Junk: A Memoir – Chapter 2

Junk: A Memoir – Chapter 2

I left that particular bar behind, bidding Seamus adieu, and walked out into the chill of Third Avenue heading uptown. I decided to head west at around Forty-Second and hit a couple more bars before I went to some of the strip clubs west of Seventh Avenue. A little nudity for hire might be just the thing I needed to jump-start my little celebration. I was already way past feeling the effects of the scotch as I buttoned up my overcoat and enjoyed the cold February afternoon. Walking would do me a world of good.

I had recently become interested in some of the vices available to me in New York City. Since I was getting larger checks from the agency thanks to my innovative billing scheme, I found myself with some extra cash around paydays. I had found a place I began visiting with some frequency over by the East River. It was quite an upscale club, and in its dark lounges, I had spent many an hour and many a night falling prey to all kinds of exotic ladies—all whose kindness and affection could be bought temporarily for an unreasonable price.

In addition to these kinds of establishments, I had discovered a few brothels near my apartment in the Murray Hill area of the city. Occasionally I would walk over to one of them and meet the residing Madam, who would sit me down in a waiting area, fix me a drink and have me wait momentarily while she went to fetch the ladies who were available for engagement. In minutes she would return with six or seven of her girls, whom she would introduce to me by name. As their names were called, each would step forward and twirl around to give me a complete view. They were all clad in garters, heels and usually some kind of transparent shawl. I would pick the one that suited my fancy and we would retire to one of the rooms available to me. Often times, the ladies left a bit to be desired—some were a bit on the chubby side—but often there were one or two that fit the bill nicely.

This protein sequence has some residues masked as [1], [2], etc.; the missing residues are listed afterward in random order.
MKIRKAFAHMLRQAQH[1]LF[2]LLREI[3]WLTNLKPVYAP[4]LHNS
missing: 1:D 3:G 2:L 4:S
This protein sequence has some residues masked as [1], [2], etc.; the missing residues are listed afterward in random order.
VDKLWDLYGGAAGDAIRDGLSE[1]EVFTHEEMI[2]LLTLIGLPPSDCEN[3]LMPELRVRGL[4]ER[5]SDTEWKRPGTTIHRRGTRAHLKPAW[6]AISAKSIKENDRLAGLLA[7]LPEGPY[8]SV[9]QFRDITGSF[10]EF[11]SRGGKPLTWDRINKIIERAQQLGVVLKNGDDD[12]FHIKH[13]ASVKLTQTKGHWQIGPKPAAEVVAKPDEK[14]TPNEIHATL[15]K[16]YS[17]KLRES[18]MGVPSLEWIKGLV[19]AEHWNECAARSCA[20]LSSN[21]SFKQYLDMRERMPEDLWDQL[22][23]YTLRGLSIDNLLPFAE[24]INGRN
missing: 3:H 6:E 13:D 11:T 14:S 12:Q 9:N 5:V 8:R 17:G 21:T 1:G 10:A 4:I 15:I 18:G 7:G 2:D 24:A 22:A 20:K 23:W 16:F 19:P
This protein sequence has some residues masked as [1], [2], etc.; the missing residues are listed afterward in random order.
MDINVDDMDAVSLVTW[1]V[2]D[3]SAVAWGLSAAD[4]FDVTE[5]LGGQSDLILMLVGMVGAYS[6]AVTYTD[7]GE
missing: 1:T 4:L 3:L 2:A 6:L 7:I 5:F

It occurred to me that a visit to a brothel might be slightly careless in light of my impending financial doom. Rather disappointed at the prospect of not being able to afford the services at my neighborhood whorehouse, a surge of helplessness washed over me that even the scotch could not dissipate. I quickly dismissed those thoughts and focused more on the walk I was taking towards the West Side.

By now many of the offices were closing their doors for the day, sending the masses of employees from various companies, corporations and conglomerates into the streets. I stared briefly at the passersby, noting both their expressions and the relative amount of pain their gazes exposed as they hurried past.

I walked uptown along Third Avenue until I hit Forty-Fourth street, and then I turned west amidst the busy commuters rushing to greet transport to their suburban refuges at Grand Central Station. I envied these captains of industry who ventured daily into the city from places like Westchester or small towns in Connecticut. Their lives were planned out perfectly – a real house with a front yard seated on a quiet tree-lined street; a wife who tended to domestic chores while their two-point-five children were all incubating in the sheltered wombs of private schools, lacrosse games, summer homes and seasonal cotillions. Their wives would no doubt be waiting in the Volvo with the family dog to meet their hero as he trotted from the platform to the waiting lines of station wagons and mini-vans.